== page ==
Jack Eichel has played against men and I don't think Connor McDavid will struggle against them, but the Russian Panarin IS a man, he enters this season at 23 years of age. Not only is Artemi a man, but he has been playing professional hockey since 2008 and scored better than a point per game pace last year in the KHL, considered by many as the world's second best professional hockey league. It is curious to wonder how this guy could be a rookie, but he was actually never drafted and had to prove himself in his home country before the Chicago Blackhawks chose to sign him this summer. Ironically the knock on Artemi is his size, though he is 5 years older than Generational 1 and 1A, he is almost half a foot shorter at 5'7 and 20-30 pounds lighter than both of them, weighing 170 pounds. Though Artemi Panarin is short in stature, he plays a big game and will more than likely get top line minutes for the defending Stanley Cup champs, sliding in with veteran all stars such as Jonathan Toews and Marian Hossa. I expect the Russian prospect to eclipse 60 points this season and give the younger Calder candidates a run for their Money.
Max Domi and Anthony Duclair:
I put these two together because I don't foresee teammates both being named Calder finalists, and their individual success might very well hinge on each others' performances. Max Domi is the son of former NHL enforcer, Tie Domi, and that is where the similarities stop, Domi uses his hands for producing points and not knocking opponents out. Anthony Duclair actually got a taste of the NHL last season with the New York Rangers who he was with before being traded to Arizona at the trade deadline in March, the talented forward put together 7 points in 18 games, respectable numbers for a first year player. Max scored 102 points in 57 games for the London Knights of the OHL, lighting the league up in his final year of eligibility and scoring 10 points in 7 games at the World Junior Championships for gold medal winning Canada, Duclair scored 8 points in 7 games at the same tournament. Domi and Duclair made up 2/3's of Team Canada's first line alongside Buffalo prospect Sam Reinhart and just tore up the competition with Max winning top forward of the tournament. Arizona is in a rebuild 4 seasons after making their last playoff appearance where they reached the Western Conference Final, Domi and Duclair are on a very bad team where they will both be relied upon regardless of their young age, both are 20 years old. I predict anywhere from 45-60 points out of either one of Domi or Duclair, it isn't out of the realm of possibility that both of them could top that output.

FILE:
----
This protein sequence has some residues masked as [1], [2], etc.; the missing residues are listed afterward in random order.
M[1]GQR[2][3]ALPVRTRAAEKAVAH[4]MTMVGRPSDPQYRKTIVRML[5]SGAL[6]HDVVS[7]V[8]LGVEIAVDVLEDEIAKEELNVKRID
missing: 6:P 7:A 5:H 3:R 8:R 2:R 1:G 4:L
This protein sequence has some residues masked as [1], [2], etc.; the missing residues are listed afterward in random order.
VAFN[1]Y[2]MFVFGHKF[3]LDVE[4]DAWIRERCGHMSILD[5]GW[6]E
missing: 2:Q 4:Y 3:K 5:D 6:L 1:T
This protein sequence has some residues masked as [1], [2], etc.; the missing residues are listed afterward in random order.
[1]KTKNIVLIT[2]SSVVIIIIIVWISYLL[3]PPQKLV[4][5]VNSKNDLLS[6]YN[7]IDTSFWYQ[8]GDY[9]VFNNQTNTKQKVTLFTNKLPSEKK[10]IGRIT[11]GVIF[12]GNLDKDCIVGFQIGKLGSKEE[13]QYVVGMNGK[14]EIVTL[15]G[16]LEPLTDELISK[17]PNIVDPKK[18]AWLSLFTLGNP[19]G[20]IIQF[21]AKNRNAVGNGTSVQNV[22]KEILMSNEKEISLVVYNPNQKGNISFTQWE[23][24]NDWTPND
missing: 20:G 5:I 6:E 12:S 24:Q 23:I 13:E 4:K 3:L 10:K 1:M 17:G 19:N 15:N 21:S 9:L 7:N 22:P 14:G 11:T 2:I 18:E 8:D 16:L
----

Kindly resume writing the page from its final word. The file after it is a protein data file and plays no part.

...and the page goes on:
This may be my easiest prediction of the season, but I almost hope that I am wrong. I don't wish that McDavid does poorly, but I would also love to see guys come out of the wood work and out perform him. The competition in the NHL these days is incredible, no longer are 100 point seasons the norm, but rather guys scoring 70-90 points top the scoring races, guys who get less than a point per game now are considered elite players. The drop in production is vast considering Wayne Gretzky had a couple of 200 point seasons under his belt in the 1980's and both he and Mario Lemieux consistently topped 100, most of the time by a long shot. This all being said, it is quite possible that expected generational talents such as Connor McDavid and Jack Eichel could have stellar seasons while only scoring around 65-70 points, the last time two generational talents entered the league the same year was exactly 10 seasons ago when Sid the Kid and Alex the Gr8 first stepped on NHL ice, those two scored 102 and 104 points respectively and have gone on to collect major hardware in the past decade. Each year I hope to see a rookie score a point per game, only to be disappointed, I think Eichel and McDavid have that potential to break the streak. The 2015-2016 rookie class will surely be one to remember, and I hope it's even better than I expect.